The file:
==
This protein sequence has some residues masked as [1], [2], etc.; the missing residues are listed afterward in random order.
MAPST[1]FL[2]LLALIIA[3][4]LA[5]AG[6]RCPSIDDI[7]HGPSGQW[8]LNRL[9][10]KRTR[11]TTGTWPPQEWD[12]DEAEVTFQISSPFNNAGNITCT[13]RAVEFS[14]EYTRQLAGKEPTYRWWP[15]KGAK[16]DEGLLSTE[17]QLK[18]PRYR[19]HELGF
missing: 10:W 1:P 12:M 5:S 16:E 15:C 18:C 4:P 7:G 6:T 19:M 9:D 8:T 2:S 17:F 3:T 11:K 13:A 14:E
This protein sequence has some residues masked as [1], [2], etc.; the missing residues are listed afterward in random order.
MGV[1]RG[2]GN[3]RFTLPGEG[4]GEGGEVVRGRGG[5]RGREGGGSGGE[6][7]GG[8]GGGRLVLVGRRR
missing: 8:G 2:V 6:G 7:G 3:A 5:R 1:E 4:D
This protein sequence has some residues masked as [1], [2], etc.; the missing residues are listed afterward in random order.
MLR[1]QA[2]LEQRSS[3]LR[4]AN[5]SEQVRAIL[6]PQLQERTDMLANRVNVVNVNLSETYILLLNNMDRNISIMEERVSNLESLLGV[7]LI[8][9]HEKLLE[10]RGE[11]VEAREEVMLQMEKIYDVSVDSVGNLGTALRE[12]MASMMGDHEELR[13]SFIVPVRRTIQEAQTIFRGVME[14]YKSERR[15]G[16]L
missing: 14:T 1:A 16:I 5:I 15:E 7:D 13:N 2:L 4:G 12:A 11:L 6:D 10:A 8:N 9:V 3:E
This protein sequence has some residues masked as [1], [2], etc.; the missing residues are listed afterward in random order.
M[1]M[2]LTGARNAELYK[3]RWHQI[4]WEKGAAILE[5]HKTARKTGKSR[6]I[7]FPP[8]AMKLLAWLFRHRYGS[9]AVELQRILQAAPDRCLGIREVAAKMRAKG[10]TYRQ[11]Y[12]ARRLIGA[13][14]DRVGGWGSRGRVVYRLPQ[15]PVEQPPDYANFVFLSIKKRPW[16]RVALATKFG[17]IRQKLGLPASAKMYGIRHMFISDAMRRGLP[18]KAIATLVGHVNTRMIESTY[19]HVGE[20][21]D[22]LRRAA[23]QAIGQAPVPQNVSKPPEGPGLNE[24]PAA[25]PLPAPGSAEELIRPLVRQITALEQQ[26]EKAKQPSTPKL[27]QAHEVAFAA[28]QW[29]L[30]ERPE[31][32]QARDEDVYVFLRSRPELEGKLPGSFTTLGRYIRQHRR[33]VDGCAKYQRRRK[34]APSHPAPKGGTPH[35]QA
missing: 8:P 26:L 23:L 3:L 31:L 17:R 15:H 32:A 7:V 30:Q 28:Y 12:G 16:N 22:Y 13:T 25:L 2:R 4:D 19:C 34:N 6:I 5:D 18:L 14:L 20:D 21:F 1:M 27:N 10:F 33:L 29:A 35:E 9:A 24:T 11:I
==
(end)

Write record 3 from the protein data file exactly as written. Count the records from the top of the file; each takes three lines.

This protein sequence has some residues masked as [1], [2], etc.; the missing residues are listed afterward in random order.
MLR[1]QA[2]LEQRSS[3]LR[4]AN[5]SEQVRAIL[6]PQLQERTDMLANRVNVVNVNLSETYILLLNNMDRNISIMEERVSNLESLLGV[7]LI[8][9]HEKLLE[10]RGE[11]VEAREEVMLQMEKIYDVSVDSVGNLGTALRE[12]MASMMGDHEELR[13]SFIVPVRRTIQEAQTIFRGVME[14]YKSERR[15]G[16]L
missing: 14:T 1:A 16:I 5:I 15:E 7:D 13:N 2:L 4:G 12:A 11:L 6:D 10:A 8:N 9:V 3:E